Each year, the breakdown of gear usage statistics by some of the largest news agencies and associations makes itself public; and this year is no exception, thanks to this infographic provided by hastalosmegapixeles.
Looking through the infographic, we get a great look at what gear the press photography pros prefer when they’re out in the field shooting World Press Photo award-winners.
Most will agree that while gear is certainly one element to creating an image, the mind behind the camera plays the more important role. Still, human element aside, lets indulge our natural curiosity and find out what gear is most prevalent on the professional stage.
Leading the pack is the Canon 1DX, which takes the cake as the most used camera body, while the six-year-old 5DMII and its successor, the 5DMIII, tie for second place. Nikon manages to grab positions 4 through 6, with the D4, D700, and D800 taking those respective positions. The remaining systems are a conglomeration of Canon, Nikon, Sony, Leica, and Mamiya.
Overall, Canon is the easy frontrunner here, managing to grab up 58% of the market share and leaving only 28% for Nikon, 7% for Leica, 5% for Sony and 2% for Mamiya.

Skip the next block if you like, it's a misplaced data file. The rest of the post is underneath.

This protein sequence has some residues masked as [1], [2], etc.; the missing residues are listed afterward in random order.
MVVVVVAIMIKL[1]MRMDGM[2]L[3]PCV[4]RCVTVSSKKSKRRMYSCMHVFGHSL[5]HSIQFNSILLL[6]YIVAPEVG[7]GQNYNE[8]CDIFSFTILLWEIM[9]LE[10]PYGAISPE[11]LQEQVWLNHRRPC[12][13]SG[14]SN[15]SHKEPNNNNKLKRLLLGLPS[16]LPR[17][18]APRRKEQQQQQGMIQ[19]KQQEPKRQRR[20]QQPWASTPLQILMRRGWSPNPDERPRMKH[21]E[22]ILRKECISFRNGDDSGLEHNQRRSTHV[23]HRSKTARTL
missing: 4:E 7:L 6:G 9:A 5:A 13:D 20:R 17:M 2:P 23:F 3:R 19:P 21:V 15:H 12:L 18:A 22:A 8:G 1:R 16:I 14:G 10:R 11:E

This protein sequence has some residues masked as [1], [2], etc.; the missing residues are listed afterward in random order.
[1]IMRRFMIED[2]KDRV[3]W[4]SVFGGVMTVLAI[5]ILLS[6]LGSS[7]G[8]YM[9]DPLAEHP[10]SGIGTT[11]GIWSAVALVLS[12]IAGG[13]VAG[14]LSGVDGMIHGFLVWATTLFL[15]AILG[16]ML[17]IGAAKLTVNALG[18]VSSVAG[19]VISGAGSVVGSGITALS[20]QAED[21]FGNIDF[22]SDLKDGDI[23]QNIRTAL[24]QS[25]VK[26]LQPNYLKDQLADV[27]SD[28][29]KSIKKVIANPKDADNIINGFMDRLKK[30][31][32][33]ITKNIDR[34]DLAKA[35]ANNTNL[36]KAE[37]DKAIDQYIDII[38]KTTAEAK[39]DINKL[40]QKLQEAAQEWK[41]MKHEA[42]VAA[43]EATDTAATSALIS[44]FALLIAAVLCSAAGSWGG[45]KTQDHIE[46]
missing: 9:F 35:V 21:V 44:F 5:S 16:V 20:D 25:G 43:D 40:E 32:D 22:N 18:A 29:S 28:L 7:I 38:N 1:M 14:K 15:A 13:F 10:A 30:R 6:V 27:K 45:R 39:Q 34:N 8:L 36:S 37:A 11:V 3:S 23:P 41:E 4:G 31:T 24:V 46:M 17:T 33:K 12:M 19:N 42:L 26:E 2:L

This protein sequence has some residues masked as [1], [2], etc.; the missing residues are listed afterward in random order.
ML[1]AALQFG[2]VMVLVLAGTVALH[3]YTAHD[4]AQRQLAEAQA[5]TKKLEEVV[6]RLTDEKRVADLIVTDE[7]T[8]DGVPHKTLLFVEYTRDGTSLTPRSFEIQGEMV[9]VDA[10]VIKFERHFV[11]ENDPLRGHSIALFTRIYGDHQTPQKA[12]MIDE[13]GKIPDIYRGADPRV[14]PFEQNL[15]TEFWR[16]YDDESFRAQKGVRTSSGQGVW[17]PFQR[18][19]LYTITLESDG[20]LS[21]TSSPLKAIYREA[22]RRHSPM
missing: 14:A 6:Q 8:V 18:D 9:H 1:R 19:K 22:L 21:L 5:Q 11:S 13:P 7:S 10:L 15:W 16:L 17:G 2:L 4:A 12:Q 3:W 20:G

Also notable is that despite mirrorless cameras gaining market share among the masses, mirrorless systems make up only 3% of the cameras used, with SLRs making their dominance known at a whopping 88%. The remaining 9% is divided up between compact cameras (at 2%) and “others” (coming in at 7%), which represents various rangefinders and more.
Interestingly, even with the insane turnaround times expected from photographers in the field, there are still a select few who use film, with 2% of the photographers making use of the analogue medium. While not an overly substantial number, it’s refreshing to see film being used, especially at some of the larger events, as we’ve shared before.
Beyond the above information, which is what we’d likely expect, there are a few anomalies worth pointing out. The first is the use of the Mamiya 7, which is a rather impressive medium format rangefinder. The second is the use of comparatively older and/or lower-end camera systems, such as Canon’s Rebels and the Nikon D80. It’s possible these systems are being used for remote situations, where a pro body is too large and cumbersome; or that since the price is lower, photographers are more apt to take them into dangerous situations — but that’s just speculation on our part.
A big thanks to hastalosmegapixeles for gathering the information and creating the infographic, as visual representations of numbers are always appreciated by us photographers. Speaking of which, be sure to let us know your thoughts on the numbers in the comments below.